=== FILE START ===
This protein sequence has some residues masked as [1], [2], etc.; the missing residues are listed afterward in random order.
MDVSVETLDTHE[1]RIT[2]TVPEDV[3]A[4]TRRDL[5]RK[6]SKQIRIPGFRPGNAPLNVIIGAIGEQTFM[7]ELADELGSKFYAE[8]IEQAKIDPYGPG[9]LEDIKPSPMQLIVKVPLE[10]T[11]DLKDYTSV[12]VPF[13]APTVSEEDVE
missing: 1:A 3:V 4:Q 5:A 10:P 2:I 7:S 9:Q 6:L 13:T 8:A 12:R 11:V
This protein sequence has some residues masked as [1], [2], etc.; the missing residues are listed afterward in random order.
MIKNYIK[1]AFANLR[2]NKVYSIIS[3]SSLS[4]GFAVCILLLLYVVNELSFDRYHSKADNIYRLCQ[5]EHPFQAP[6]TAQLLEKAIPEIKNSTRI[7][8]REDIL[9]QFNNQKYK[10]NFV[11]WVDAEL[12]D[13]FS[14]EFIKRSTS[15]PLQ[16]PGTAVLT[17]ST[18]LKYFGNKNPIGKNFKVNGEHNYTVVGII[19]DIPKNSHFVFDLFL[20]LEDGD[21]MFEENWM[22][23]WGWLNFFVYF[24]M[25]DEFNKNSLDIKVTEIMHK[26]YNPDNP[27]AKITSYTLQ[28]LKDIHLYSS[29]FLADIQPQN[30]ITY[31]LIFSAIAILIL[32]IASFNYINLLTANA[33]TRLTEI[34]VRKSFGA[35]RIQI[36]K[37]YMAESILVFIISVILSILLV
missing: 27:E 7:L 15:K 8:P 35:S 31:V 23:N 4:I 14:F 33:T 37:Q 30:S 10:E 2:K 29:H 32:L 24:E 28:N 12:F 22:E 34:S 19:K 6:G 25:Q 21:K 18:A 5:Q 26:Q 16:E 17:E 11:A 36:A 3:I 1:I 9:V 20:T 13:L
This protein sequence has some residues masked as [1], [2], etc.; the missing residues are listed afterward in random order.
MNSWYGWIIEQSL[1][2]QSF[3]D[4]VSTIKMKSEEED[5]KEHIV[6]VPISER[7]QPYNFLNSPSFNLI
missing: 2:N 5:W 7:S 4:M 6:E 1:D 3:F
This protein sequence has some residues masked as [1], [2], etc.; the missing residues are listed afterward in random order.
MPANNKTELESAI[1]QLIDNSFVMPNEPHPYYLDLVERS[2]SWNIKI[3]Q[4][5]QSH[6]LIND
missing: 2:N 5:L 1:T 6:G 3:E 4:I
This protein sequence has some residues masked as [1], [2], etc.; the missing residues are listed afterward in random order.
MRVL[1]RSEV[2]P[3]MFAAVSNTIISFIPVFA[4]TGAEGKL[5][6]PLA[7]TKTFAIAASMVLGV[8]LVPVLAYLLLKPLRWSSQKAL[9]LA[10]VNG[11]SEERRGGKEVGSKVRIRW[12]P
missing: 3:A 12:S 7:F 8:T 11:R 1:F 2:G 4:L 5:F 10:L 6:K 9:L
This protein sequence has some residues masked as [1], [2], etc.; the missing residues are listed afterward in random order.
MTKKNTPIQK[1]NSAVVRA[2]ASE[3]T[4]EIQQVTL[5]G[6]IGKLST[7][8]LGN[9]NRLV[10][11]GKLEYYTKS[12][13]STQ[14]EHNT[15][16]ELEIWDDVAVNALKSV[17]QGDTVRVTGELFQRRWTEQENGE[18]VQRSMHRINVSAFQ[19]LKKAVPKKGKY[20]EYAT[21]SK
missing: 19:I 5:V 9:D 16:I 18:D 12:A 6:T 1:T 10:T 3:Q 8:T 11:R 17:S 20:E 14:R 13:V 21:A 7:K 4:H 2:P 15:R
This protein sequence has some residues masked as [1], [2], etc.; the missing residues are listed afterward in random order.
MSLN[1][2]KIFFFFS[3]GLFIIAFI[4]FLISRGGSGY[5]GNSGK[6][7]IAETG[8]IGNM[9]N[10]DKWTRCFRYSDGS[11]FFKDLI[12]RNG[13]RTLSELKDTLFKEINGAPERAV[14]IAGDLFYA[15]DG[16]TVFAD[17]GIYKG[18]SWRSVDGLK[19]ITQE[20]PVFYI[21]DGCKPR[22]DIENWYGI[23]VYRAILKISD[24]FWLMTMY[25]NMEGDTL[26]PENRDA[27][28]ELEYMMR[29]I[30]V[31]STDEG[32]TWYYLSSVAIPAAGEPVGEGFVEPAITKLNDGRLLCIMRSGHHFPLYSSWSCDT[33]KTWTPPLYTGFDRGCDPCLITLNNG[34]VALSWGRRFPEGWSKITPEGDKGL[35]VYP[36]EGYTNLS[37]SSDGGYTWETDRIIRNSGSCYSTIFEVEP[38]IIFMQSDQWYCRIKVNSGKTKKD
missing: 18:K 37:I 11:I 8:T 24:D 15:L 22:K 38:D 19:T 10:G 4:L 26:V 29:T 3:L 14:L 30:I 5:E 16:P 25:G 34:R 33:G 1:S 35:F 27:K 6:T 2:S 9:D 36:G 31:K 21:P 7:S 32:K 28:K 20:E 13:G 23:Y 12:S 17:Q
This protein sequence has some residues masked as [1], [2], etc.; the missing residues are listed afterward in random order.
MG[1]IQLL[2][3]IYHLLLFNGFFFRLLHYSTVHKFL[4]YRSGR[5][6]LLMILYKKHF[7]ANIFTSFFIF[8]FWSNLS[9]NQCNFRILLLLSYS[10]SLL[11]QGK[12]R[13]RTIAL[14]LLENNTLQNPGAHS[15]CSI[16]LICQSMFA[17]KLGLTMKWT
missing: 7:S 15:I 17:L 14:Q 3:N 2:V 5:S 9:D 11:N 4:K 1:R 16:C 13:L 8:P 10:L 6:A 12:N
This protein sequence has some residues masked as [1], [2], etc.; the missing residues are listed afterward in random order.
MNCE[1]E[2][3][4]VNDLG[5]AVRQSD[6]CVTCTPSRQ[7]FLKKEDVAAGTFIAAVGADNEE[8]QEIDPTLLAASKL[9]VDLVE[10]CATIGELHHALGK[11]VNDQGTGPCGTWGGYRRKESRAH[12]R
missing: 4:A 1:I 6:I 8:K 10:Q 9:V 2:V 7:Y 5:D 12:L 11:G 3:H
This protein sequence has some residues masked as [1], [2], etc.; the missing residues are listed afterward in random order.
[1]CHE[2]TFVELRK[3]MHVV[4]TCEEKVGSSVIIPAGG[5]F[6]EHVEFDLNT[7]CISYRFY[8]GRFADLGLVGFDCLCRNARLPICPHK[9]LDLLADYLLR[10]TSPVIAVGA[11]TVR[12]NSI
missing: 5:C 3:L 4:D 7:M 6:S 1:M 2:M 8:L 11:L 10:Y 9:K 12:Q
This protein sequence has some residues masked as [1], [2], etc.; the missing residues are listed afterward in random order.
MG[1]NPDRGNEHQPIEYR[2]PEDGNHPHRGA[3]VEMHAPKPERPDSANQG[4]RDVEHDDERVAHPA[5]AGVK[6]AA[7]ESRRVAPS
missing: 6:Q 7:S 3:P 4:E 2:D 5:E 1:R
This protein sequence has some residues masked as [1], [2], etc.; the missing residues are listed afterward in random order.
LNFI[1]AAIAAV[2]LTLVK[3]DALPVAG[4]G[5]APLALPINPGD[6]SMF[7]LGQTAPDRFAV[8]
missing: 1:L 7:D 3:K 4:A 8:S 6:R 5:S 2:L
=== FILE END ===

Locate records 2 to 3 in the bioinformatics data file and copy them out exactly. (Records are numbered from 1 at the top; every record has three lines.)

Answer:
This protein sequence has some residues masked as [1], [2], etc.; the missing residues are listed afterward in random order.
MIKNYIK[1]AFANLR[2]NKVYSIIS[3]SSLS[4]GFAVCILLLLYVVNELSFDRYHSKADNIYRLCQ[5]EHPFQAP[6]TAQLLEKAIPEIKNSTRI[7][8]REDIL[9]QFNNQKYK[10]NFV[11]WVDAEL[12]D[13]FS[14]EFIKRSTS[15]PLQ[16]PGTAVLT[17]ST[18]LKYFGNKNPIGKNFKVNGEHNYTVVGII[19]DIPKNSHFVFDLFL[20]LEDGD[21]MFEENWM[22][23]WGWLNFFVYF[24]M[25]DEFNKNSLDIKVTEIMHK[26]YNPDNP[27]AKITSYTLQ[28]LKDIHLYSS[29]FLADIQPQN[30]ITY[31]LIFSAIAILIL[32]IASFNYINLLTANA[33]TRLTEI[34]VRKSFGA[35]RIQI[36]K[37]YMAESILVFIISVILSILLV
missing: 27:E 7:L 15:K 8:P 35:S 31:V 23:N 4:I 14:F 33:T 37:Q 30:S 10:E 2:K 29:H 32:L 24:E 28:N 12:F 22:E 34:S 19:K 6:G 25:Q 21:K 18:A 5:Q 26:Q 16:E 17:E 11:A 36:A 3:I 1:I 9:V 20:T 13:L
This protein sequence has some residues masked as [1], [2], etc.; the missing residues are listed afterward in random order.
MNSWYGWIIEQSL[1][2]QSF[3]D[4]VSTIKMKSEEED[5]KEHIV[6]VPISER[7]QPYNFLNSPSFNLI
missing: 2:N 5:W 7:S 4:M 6:E 1:D 3:F